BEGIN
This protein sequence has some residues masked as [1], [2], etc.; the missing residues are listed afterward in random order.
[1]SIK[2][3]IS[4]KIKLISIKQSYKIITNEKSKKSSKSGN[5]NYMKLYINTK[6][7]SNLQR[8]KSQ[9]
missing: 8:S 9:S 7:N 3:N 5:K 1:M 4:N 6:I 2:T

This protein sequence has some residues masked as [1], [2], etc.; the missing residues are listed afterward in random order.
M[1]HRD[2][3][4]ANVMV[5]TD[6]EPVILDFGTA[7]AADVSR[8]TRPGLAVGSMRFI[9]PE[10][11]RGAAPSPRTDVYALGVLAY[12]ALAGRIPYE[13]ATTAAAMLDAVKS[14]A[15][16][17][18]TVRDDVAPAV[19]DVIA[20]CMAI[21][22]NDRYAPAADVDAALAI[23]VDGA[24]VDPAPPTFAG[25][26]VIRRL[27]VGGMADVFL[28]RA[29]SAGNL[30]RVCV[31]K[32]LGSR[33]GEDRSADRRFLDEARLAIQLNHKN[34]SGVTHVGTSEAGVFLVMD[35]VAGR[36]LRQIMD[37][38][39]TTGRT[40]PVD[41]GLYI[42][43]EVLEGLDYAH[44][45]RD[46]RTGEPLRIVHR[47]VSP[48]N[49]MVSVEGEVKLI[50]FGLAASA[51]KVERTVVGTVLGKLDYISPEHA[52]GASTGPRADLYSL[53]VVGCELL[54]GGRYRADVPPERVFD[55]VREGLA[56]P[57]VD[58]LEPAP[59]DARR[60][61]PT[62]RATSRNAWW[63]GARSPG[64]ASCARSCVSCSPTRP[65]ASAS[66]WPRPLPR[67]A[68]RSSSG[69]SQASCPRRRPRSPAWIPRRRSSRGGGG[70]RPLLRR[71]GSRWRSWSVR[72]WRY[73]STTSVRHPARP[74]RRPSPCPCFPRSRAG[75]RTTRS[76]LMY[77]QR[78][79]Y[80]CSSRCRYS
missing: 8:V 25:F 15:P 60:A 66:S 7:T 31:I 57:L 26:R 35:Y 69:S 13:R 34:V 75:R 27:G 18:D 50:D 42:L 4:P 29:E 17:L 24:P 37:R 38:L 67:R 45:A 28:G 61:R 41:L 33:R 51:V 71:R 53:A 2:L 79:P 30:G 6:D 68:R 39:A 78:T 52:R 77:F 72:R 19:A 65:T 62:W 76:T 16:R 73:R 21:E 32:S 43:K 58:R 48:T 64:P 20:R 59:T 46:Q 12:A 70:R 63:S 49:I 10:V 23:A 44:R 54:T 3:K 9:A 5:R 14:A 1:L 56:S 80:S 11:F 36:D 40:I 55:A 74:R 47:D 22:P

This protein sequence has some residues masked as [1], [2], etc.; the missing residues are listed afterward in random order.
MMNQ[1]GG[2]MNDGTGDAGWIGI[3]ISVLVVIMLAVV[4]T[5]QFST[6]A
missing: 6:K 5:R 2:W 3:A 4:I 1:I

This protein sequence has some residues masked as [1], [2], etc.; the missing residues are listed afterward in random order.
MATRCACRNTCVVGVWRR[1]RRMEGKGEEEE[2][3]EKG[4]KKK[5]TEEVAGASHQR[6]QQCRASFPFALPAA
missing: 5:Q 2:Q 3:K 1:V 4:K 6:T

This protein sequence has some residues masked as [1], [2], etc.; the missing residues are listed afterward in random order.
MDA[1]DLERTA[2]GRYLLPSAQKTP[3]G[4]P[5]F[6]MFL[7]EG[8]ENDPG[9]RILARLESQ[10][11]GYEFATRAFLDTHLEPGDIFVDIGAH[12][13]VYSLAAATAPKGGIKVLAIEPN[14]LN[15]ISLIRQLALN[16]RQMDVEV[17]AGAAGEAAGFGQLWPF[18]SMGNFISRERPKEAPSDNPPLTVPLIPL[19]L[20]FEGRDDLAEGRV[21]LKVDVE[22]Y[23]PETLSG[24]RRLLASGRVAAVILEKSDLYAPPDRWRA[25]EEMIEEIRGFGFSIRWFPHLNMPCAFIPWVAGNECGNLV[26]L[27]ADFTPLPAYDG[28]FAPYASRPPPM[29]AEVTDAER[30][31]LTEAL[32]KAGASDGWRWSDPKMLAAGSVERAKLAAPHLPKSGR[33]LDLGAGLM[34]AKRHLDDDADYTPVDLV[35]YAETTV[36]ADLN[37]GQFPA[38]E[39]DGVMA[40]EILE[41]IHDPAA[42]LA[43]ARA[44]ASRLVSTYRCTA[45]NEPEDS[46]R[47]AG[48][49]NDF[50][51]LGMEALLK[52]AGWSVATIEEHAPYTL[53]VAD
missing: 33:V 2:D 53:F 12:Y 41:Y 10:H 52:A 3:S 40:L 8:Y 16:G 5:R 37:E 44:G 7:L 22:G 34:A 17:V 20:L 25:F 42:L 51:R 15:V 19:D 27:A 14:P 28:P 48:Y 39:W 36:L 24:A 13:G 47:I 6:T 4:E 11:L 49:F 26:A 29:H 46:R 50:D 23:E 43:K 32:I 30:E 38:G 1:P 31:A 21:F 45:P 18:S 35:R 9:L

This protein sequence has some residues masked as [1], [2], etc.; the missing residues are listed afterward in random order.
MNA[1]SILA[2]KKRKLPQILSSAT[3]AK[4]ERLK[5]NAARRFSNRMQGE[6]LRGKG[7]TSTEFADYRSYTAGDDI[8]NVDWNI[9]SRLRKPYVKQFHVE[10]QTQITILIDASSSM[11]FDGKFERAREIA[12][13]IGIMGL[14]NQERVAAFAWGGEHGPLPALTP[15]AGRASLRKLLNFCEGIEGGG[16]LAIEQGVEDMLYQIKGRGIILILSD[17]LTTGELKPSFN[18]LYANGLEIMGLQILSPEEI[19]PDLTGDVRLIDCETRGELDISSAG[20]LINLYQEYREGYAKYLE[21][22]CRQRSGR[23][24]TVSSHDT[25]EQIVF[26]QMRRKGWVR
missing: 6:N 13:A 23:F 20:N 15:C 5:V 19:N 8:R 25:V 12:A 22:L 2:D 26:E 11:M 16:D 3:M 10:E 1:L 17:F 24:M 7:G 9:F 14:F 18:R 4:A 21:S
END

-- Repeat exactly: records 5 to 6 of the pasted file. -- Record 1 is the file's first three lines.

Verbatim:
This protein sequence has some residues masked as [1], [2], etc.; the missing residues are listed afterward in random order.
MDA[1]DLERTA[2]GRYLLPSAQKTP[3]G[4]P[5]F[6]MFL[7]EG[8]ENDPG[9]RILARLESQ[10][11]GYEFATRAFLDTHLEPGDIFVDIGAH[12][13]VYSLAAATAPKGGIKVLAIEPN[14]LN[15]ISLIRQLALN[16]RQMDVEV[17]AGAAGEAAGFGQLWPF[18]SMGNFISRERPKEAPSDNPPLTVPLIPL[19]L[20]FEGRDDLAEGRV[21]LKVDVE[22]Y[23]PETLSG[24]RRLLASGRVAAVILEKSDLYAPPDRWRA[25]EEMIEEIRGFGFSIRWFPHLNMPCAFIPWVAGNECGNLV[26]L[27]ADFTPLPAYDG[28]FAPYASRPPPM[29]AEVTDAER[30][31]LTEAL[32]KAGASDGWRWSDPKMLAAGSVERAKLAAPHLPKSGR[33]LDLGAGLM[34]AKRHLDDDADYTPVDLV[35]YAETTV[36]ADLN[37]GQFPA[38]E[39]DGVMA[40]EILE[41]IHDPAA[42]LA[43]ARA[44]ASRLVSTYRCTA[45]NEPEDS[46]R[47]AG[48][49]NDF[50][51]LGMEALLK[52]AGWSVATIEEHAPYTL[53]VAD
missing: 33:V 2:D 53:F 12:Y 41:Y 10:H 52:A 3:S 40:L 8:Y 16:G 5:R 37:E 44:G 7:L 22:G 34:A 17:V 20:L 25:F 42:L 51:R 15:V 19:D 27:A 14:P 28:P 48:Y 39:W 36:L 24:A 13:G 47:I 6:T 4:E 11:L 49:F 26:A 29:H 46:R 50:D 23:E 43:K 32:I 30:E 38:G 1:P 31:A 21:F 45:P 18:S 35:R 9:L

This protein sequence has some residues masked as [1], [2], etc.; the missing residues are listed afterward in random order.
MNA[1]SILA[2]KKRKLPQILSSAT[3]AK[4]ERLK[5]NAARRFSNRMQGE[6]LRGKG[7]TSTEFADYRSYTAGDDI[8]NVDWNI[9]SRLRKPYVKQFHVE[10]QTQITILIDASSSM[11]FDGKFERAREIA[12][13]IGIMGL[14]NQERVAAFAWGGEHGPLPALTP[15]AGRASLRKLLNFCEGIEGGG[16]LAIEQGVEDMLYQIKGRGIILILSD[17]LTTGELKPSFN[18]LYANGLEIMGLQILSPEEI[19]PDLTGDVRLIDCETRGELDISSAG[20]LINLYQEYREGYAKYLE[21][22]CRQRSGR[23][24]TVSSHDT[25]EQIVF[26]QMRRKGWVR
missing: 6:N 13:A 23:F 20:N 15:C 5:V 19:N 8:R 25:V 12:A 22:L 2:D 26:E 11:M 16:D 3:M 10:E 1:L 17:F 24:M 7:G 9:F 14:F 18:R 4:A 21:S